The folks in charge of the SC 08 conference being held in Austin, Texas, this week have trumpeted the phenomenal growth of the supercomputing show, with attendance up by almost 10 percent from the previous year, but I’m beginning to doubt that high-performance computing is driving this growth as much as the broad changes in the data center world. As Ori Aruj, CEO a GM of switch chipmaker Dune Networks, told me when I asked why he was at the show, “This is no longer about high-performance computing and research. This is now a data center conference.”
I’m inclined to agree with him, as there are a lot of networking and storage vendors here with really large and visible booths that seem outsized compared with the HPC market opportunity. There are also attendees here from companies that have little or no business in supercomputing, such as Dune Networks, Isilon or Rackable Systems. Some of the 219 industry exhibitors (as opposed to the 118 research exhibitors) can’t possibly make enough in the HPC market to justify such a large presence at the show, although a product manager at Ciena, which makes networking gear, pointed out that HPC installations can act as an effective advertisement for other business.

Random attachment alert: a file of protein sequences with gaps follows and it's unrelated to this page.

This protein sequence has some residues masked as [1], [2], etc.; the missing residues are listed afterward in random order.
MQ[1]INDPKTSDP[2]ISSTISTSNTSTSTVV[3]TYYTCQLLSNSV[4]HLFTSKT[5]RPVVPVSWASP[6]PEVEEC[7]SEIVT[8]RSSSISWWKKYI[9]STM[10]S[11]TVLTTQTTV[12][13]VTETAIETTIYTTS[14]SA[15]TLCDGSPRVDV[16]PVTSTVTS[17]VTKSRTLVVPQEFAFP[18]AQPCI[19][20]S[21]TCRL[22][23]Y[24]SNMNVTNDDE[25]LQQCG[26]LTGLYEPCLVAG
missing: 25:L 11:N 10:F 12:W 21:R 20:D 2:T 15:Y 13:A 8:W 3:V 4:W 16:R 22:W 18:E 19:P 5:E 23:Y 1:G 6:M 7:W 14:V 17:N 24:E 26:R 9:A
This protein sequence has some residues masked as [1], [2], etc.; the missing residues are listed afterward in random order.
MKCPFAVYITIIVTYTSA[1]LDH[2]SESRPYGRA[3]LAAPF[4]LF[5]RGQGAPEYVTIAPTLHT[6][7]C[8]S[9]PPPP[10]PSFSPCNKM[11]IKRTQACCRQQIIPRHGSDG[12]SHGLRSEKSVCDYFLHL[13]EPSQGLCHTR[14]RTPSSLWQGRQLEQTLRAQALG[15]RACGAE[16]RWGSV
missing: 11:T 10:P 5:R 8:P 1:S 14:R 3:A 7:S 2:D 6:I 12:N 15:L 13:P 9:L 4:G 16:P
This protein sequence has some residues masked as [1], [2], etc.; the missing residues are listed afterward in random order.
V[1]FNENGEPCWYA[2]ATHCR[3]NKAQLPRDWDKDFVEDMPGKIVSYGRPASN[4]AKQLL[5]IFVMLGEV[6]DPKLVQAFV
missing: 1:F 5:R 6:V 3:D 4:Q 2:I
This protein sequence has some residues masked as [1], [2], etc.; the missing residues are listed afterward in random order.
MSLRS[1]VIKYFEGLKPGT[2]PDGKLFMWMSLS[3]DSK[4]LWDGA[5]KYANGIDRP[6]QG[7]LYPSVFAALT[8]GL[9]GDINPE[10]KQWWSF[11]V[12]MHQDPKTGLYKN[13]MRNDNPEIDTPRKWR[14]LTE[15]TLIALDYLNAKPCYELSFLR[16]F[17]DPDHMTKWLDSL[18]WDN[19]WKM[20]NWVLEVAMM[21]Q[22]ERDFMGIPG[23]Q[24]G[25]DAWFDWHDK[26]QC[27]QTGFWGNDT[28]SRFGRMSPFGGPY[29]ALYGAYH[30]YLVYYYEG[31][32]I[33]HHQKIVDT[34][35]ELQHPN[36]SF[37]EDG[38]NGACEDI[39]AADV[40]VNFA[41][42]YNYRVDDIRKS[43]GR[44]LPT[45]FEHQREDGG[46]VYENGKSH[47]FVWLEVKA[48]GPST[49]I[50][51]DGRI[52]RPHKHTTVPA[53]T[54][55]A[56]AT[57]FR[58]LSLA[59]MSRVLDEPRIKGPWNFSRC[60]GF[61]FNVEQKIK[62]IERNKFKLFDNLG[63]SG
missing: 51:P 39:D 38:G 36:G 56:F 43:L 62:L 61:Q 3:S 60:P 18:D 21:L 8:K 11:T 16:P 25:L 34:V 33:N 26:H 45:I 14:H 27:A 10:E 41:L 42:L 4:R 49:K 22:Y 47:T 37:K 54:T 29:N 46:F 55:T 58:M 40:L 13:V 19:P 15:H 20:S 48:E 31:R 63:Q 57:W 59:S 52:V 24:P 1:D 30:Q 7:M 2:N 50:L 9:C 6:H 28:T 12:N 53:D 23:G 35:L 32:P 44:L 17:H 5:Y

So here among the 10,764 attendees at the show one might be forgiven for occasionally forgetting that Microsoft, Intel, Nvidia and a host of other consumer brands aren’t here to talk about basic computing — but supercomputing.